On campus summer employment recruitment for second year JD students

# of Employers that Recruit on Campus Each Year

Employers who most frequently hire graduates
Akin Gump Strauss Hauer & Feld LLP; Andrews Kurth LLP; Baker Botts L.L.P.; Bracewell & Giuliani LLP; Norton Rose Fulbright LLP; Haynes and Boone, LLP; Jackson Walker L.L.P.; Jones Day; King & Spalding LLP; Latham & Watkins; Locke Lord LLP; Office of the Attorney General, State of Texas; Skadden, Arps, Slate, Meagher & Flom, LLP; Supreme Court of Texas; Texas Court of Criminal Appeals; Texas RioGrande Legal Aid; Thompson & Knight L.L.P.; U.S. Court of Appeals for the Fifth Circuit; U.S. District Court for the Southern District of Texas; U.S. District Court for the Western District of Texas; Vinson & Elkins, L.L.P.; Weil, Gotshal & Manges LLP.

Graduates Employed by Area

Private Practice
Judicial Clerkships
Public Interes

Graduates Employed by Region

South West

Prominent Alumni

Joseph D. Jamail, Jr.
Jamail & Kolius Law Firm

Kay Bailey Hutchison
United States Senator

Frederico Pena
Former Secretary of Transportation

Ron Kirk
United States Trade Representative

Diane Wood
United States Court of Appeals, 7th Circuit


Financial Aid Rating
Jan 15
Application Deadlines
Jan 1

Financial Aid Statistics

Average Annual Total Aid Package Awarded

% Students Receiving Some Aid

Expenses per Academic Year

In-State Tuition
Out-Of-State Tuition
Estimated On-Campus Room and Board
Estimated Off-Campus Room and Board
Estimated Cost for Books / Academic Expense

Student Body Profile

Total Enrollment
Parent Institution Enrollement

Number of Foreign Countries Represented
Average Age at Entry

% Out-of-State
% International


% Under-represented Minorities

100% are full time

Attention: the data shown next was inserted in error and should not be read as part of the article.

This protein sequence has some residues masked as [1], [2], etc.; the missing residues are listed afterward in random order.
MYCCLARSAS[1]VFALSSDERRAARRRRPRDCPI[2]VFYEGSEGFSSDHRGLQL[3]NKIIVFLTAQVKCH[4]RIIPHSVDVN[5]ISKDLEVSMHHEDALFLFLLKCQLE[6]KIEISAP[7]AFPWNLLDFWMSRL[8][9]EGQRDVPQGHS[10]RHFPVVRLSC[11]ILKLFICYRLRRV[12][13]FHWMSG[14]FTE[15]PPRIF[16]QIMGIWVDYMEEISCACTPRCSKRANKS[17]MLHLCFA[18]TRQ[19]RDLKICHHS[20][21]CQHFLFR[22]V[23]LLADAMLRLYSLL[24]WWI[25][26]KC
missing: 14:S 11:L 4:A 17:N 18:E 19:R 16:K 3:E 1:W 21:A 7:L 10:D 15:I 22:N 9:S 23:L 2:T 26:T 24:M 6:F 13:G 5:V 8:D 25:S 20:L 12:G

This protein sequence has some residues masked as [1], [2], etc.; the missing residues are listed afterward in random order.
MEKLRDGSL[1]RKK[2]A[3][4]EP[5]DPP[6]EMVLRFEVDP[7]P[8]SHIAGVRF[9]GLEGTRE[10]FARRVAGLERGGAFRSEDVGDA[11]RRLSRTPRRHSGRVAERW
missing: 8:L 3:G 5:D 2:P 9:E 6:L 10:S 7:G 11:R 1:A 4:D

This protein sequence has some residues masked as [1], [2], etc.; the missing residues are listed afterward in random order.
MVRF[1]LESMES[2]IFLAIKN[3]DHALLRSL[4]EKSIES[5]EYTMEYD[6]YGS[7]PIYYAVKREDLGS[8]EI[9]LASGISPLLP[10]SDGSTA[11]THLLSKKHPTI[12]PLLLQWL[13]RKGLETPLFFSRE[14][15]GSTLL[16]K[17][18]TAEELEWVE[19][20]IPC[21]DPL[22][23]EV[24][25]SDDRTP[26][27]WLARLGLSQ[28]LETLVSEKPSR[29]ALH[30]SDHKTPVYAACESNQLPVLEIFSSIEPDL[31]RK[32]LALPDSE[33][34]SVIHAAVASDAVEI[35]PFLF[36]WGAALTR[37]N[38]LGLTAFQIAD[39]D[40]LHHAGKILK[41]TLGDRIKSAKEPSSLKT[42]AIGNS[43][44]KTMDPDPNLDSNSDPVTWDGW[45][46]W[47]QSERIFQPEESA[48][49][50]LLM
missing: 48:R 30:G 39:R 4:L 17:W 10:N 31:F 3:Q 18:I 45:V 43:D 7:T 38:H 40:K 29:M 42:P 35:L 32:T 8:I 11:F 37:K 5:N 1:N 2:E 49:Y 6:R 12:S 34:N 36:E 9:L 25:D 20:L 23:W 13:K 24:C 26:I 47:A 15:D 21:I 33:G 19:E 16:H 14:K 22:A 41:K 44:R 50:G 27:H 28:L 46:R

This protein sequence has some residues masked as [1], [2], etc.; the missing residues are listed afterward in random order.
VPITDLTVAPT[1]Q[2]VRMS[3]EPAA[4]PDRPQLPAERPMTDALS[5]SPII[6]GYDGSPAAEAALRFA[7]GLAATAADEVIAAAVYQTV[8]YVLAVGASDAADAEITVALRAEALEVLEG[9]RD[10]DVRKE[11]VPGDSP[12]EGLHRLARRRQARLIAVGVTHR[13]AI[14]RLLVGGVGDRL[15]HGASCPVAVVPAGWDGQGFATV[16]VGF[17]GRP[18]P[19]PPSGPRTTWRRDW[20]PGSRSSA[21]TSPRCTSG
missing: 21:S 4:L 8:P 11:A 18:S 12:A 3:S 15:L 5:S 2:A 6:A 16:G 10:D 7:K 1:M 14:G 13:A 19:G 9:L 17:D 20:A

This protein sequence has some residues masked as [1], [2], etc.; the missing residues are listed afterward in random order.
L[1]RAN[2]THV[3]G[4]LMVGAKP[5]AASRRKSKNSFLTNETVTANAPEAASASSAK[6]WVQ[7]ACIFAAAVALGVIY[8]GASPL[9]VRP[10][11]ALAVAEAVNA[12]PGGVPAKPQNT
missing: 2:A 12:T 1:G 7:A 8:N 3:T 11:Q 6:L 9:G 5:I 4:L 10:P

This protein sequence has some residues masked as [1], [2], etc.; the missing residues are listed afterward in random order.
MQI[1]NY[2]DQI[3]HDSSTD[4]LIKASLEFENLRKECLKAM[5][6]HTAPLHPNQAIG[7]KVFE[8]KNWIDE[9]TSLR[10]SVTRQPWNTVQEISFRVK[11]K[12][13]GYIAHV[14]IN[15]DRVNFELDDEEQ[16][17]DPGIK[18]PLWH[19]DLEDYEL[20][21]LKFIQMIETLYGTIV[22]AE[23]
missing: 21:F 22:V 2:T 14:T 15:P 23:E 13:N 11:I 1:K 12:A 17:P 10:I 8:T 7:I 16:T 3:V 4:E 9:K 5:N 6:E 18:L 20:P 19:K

0% are part time
50% female
50% male

Campus Life

Students Say

The law school campus at UT may not win awards for beauty, but it is not a bad place to spend three years. Within the law school, “most of the classrooms don't have windows, which can get very depressing at times,” and “the facilities are mediocre” at best. While not entirely ideal, students reason that “this is to be expected with the insanely low cost of attendance.” On the upside, “the library is huge, and there is not the problem of undergrad kids trying to use our facilities like at other law schools.”
On the whole, the law school maintains a very “laid-back environment,” populated by students who are “accomplished, mature, and professional.” When it comes to making friends and networking, UT’s size is again a benefit. “The school is big enough that you can find any crowd you want to hang out with, and study anything you want with an expert in the field.” Competitiveness is generally kept under wraps, and most people “seem to have a good sense of humor about our experience which does wonders for our morale.” Off campus, opportunities for nightlife and recreation abound. A nationally famous, fun, and funky metropolis, “Austin is a terrific city and everyone wants to stay once they come to school here.”

More Information

% of Classrooms with Internet Access

Admissions Office Contact

Mathiew Le
Assistant Dean for Admissions & Financial Aid

727 East Dean Keeton Street
Austin, TX 78705